| NEW YORK, April 21
NEW YORK, April 21 Rising corporate debt
defaults and widening credit spreads are expected globally, even
as sentiment is less dire than in recent quarters, according to
an International Association of Credit Portfolio Managers
Interest rates are climbing, “but even so, rates remain
historically low and the real question isn’t whether defaults
will rise but rather at what rate,” Som-lok Leung, IACPM’s
executive director, said in a statement. “Our members don’t
think defaults will soar.”
The group’s 12-month Credit Default Outlook Index improved
to -31.3 in the first quarter from -37.9 in the fourth quarter,
a big shift from -56.2 in the first three months of last year.
Still, negative numbers indicate expected credit
deterioration with higher defaults and wider spreads.
A steady pace of US economic growth led the Federal Reserve
to raise interest rates in March, soon after its December 2016
hike. The central bank has signaled two more increases for this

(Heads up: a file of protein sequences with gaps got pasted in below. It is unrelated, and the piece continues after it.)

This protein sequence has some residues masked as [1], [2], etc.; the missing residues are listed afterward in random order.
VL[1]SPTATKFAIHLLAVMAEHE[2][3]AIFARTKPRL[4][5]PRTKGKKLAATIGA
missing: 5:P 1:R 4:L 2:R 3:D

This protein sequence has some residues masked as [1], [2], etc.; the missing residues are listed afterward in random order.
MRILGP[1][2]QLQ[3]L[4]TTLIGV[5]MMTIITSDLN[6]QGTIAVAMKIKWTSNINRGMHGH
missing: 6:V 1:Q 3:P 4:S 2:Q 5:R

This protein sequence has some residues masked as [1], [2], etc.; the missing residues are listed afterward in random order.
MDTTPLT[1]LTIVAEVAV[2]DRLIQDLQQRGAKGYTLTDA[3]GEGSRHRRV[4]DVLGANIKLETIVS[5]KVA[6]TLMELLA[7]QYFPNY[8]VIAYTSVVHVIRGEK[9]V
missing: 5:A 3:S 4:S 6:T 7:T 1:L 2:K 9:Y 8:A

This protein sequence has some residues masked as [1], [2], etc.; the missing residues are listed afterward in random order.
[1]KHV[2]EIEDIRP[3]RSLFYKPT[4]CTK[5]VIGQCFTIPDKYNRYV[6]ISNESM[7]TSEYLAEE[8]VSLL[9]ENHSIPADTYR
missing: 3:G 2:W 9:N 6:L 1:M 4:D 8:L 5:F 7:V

Meanwhile, a sense of financial markets complacency is
concerning, IACPM said in the statement.
Credit spreads are tight, with little or no risk premium,
while the Brexit process, French elections, uneven growth in
Asia and uncertainty over central bank activity pose challenges,
according to the group.
“There’s a whole list of potential problems, but so far
we’re managing to contain them,” Leung said.
Credit spreads are seen widening across all regions in the
short term, although the outlook is less negative than it has
been in recent quarters.
The IACPM 3-month Credit Spread Outlook Index improved to a
-21.8 reading in the first quarter from -27.3 in the fourth
quarter and -38 in the first quarter of last year.
“Despite all the challenges, there doesn’t seem to be any
imminent catalyst for wider spreads or rising risk premia,” said
(Reporting by Lynn Adler; Editing By Jon Methven)